The Underpants Gnomes

If you can listen/look past the offensive language and more-than-questionable subject matters, South Park is a potentially great source of teachable-moment clips when looking to illustrate something for a younger-than-me-and-my-mother crowd.

Most of us in ministry are operating so much in the “tyranny of the urgent”… that we never get to spend any time thinking through the strategy steps of the “how.” We know where we are now and where we want to go. We just don’t really have a strategic plan for how were actually going to get there.

Jeff Clinger, a pastor friend of mine who is doing GREAT things in local church ministry in Topeka, KS., is a strategic thinker with an eclectic taste in TV entertainment. I was at his church a few months ago doing a children’s ministry assessment and he said, “Our church is like the Underpants Gnomes. We got steps #1 and #3 figured out. But step #2? Not so much.”

You see, the Underpants Gnomes came in the middle of the night to steal the underwear of the people of the village. That’s step one, “Steal Underpants.” They also knew they wanted to make a profit; step three was, “Make Profit.” Their conundrum was they didn’t know how to get from step one to step three. There was no strategy or step two and that created a problem in their system. (To see a safe 35-second clip, go here.)

Most of us in ministry are operating so much in the “tyranny of the urgent”―those day-to-day pressures that are waiting like last night’s sink full of dirty dishes―that we never get to spend any time thinking through the strategy steps of the “how.” We know where we are now and where we want to go. We just don’t really have a strategic plan for how were actually going to get there. In other words: we’re missing step two.

Mark DeVries, President of Ministry Architects, has a phrase he calls, “balcony time.” His premise is that if we would carve out 4 hours each week to “think about what we need to think about” in moving our ministries forward, we would actually spin our wheels a whole lot less, experiencing way more forward movement. “Sitting on the balcony” means we’re not in our office or at home where too many disruptions can occur. Instead, we’re somewhere we can think about our volunteers and their needs. We can finally spend time designing an intentional plan for incorporating more parents into our program. A regular practice of balcony time gives us the chance to think through that list of 3 year goals still sitting in the desk drawer. It’s not the time for us to answer emails or make phone calls. No, it’s a structured thought process where each week, layers are added to plans and strategies until they are complete and ready to roll out.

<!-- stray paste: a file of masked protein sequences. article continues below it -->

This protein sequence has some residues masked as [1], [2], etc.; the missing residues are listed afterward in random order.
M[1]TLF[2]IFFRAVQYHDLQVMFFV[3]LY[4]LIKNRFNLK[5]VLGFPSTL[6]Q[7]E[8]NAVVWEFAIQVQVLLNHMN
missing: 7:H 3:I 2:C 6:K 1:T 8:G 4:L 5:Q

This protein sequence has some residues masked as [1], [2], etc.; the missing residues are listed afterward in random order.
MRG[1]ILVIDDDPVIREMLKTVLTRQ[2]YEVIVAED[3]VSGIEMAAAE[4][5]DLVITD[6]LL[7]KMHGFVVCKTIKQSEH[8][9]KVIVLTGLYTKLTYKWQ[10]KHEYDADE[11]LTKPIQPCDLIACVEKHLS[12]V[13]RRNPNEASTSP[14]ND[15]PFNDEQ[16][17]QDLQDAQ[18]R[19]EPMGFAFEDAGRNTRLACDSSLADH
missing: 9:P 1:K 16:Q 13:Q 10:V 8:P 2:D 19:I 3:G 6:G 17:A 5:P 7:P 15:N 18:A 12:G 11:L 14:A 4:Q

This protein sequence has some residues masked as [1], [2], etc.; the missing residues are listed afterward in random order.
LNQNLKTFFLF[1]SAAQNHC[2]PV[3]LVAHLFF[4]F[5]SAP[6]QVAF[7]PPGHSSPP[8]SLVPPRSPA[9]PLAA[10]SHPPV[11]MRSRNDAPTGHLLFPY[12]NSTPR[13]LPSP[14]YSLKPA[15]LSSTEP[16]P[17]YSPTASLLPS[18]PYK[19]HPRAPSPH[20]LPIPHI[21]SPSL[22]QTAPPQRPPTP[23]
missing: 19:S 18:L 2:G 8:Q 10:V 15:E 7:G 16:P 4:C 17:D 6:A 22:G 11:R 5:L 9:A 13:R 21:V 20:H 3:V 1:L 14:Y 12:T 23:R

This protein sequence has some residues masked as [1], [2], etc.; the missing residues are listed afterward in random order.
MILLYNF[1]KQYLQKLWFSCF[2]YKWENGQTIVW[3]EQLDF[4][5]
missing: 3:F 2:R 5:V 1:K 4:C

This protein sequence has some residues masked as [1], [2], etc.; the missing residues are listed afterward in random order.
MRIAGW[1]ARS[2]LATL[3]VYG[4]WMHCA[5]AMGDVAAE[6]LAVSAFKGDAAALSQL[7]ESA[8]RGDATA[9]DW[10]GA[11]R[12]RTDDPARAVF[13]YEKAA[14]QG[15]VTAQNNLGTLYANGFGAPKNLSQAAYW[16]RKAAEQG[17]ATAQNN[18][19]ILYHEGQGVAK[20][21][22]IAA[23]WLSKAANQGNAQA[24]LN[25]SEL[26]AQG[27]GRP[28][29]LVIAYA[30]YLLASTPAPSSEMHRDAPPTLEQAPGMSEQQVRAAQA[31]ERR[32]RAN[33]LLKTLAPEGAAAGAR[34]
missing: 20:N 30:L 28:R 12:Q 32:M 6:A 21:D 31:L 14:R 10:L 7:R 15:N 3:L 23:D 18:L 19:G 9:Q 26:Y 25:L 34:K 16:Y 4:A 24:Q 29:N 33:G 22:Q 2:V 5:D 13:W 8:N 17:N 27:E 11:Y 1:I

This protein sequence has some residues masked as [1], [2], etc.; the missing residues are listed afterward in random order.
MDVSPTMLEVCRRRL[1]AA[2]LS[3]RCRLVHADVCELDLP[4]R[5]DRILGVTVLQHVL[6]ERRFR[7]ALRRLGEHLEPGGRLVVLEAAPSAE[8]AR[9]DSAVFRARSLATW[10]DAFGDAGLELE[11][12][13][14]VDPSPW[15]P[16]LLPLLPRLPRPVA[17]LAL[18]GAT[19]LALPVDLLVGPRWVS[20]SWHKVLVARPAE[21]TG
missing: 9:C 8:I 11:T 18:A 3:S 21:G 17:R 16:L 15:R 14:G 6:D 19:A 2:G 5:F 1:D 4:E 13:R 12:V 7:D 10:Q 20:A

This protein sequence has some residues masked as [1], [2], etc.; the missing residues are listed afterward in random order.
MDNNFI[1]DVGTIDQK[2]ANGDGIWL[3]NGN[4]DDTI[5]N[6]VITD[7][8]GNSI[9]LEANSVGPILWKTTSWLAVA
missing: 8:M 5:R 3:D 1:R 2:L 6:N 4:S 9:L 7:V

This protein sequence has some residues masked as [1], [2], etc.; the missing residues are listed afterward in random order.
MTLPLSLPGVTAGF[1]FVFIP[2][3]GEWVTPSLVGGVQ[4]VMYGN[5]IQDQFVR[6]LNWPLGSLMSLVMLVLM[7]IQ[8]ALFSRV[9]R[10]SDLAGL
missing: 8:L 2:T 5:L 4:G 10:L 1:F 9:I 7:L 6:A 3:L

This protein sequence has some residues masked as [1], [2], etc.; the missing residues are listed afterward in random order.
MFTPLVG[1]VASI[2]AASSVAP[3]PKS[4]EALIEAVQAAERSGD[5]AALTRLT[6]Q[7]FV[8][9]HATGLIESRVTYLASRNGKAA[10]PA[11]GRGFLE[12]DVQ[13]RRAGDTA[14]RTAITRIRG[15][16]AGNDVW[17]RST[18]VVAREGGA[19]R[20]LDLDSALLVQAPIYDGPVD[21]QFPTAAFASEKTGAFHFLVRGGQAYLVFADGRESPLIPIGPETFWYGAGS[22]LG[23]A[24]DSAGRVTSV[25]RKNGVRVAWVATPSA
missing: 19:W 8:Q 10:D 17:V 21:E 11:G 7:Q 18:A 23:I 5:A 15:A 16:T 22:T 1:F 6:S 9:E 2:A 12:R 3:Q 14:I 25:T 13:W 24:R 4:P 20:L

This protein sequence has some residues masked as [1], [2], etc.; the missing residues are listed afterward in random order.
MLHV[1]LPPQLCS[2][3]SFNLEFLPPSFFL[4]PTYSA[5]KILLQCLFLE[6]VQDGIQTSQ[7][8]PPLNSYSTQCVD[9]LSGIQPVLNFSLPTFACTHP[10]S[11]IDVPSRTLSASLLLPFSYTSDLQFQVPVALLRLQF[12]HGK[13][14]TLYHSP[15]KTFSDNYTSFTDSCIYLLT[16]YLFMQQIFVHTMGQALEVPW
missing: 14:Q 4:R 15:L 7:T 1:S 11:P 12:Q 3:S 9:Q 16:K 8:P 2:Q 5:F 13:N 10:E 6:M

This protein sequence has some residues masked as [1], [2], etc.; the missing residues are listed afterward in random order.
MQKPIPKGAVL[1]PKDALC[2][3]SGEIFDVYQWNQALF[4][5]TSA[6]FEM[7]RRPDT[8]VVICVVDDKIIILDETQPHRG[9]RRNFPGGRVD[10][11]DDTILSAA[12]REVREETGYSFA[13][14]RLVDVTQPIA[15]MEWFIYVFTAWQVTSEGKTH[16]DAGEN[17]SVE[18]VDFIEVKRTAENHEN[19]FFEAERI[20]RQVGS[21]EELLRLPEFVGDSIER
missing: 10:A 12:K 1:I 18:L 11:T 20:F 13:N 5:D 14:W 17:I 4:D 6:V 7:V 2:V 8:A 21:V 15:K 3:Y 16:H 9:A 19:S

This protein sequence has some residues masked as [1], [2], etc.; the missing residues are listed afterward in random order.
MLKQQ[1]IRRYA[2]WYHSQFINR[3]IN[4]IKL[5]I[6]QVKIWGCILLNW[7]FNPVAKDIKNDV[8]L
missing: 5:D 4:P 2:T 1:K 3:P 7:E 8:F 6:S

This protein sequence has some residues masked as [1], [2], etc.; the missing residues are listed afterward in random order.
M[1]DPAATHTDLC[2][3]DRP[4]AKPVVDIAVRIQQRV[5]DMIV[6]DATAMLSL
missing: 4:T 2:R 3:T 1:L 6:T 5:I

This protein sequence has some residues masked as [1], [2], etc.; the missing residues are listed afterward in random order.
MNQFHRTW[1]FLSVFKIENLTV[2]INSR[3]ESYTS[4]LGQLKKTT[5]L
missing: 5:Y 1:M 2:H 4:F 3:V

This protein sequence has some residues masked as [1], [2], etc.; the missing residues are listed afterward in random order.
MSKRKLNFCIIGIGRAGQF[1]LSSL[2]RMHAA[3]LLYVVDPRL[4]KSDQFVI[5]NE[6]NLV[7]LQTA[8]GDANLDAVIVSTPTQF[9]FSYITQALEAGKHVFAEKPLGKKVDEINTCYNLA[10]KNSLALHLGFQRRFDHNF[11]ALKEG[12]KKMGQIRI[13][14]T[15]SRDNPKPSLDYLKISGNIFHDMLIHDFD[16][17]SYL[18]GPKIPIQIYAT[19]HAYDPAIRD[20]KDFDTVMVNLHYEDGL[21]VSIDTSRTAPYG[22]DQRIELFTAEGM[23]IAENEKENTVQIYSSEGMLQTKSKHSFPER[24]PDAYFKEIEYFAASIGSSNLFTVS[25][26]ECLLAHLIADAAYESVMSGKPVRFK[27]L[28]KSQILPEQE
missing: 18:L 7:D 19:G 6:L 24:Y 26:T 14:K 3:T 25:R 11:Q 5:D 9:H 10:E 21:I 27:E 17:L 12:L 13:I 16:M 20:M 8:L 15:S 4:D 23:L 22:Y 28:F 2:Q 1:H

Here are a few tips:

  • Start a note file on your phone for Balcony Time thoughts. Then as things pop into your mind during the week, you can record those thoughts and get back to them in a practical way.
  • Drive time isn’t the best balcony time because really – you should pay attention. But ideas often come to me when I’m traveling to/from the airport, so I send myself an email using my car voice system.
  • Create an Excel spreadsheet that will help you record your balcony time thoughts and next steps. Then when you’re in the office next, you can go back to check what it said you were going to do.

Maybe I should write the guys from South Park and ask if there’s a Balcony Time episode. That would be funny! (Maybe.)

 


Caro picStephanie Caro has been involved in ministry to children, youth, and adults in the local church since…a long time. Her humorous, straightforward style keeps her busy presenting and coaching at conferences, training events, camps, mission trips, retreats, churches, etc. She is Senior Consultant for Ministry Architects, which allows her to help churches assess, vision, and formulate their ministry game plan.

Her books, Thriving Youth Ministry in Smaller Churches and 99 Thoughts for the Smaller Church Youth Worker, were published by Group/Simply Youth Ministry. Her next book, “Ten Solutions (to 10 Common Mistakes in Churches) comes out in 2016. Stephanie is a contributing author to several ministry resources like YouthWorker Journal in addition to her regular column “Smaller Church Youth Ministry” in Group Magazine. Check out Stephanie’s blog, part of the #1 read youth ministry blog network, youthministry.com from Simply Youth Ministry/Group Publishing. She also blogs for youthspecialties.com, Princeton Theological Seminary, and others. Stephanie and her husband, Steve, live in Houston, TX. Their 7 children are all grown!

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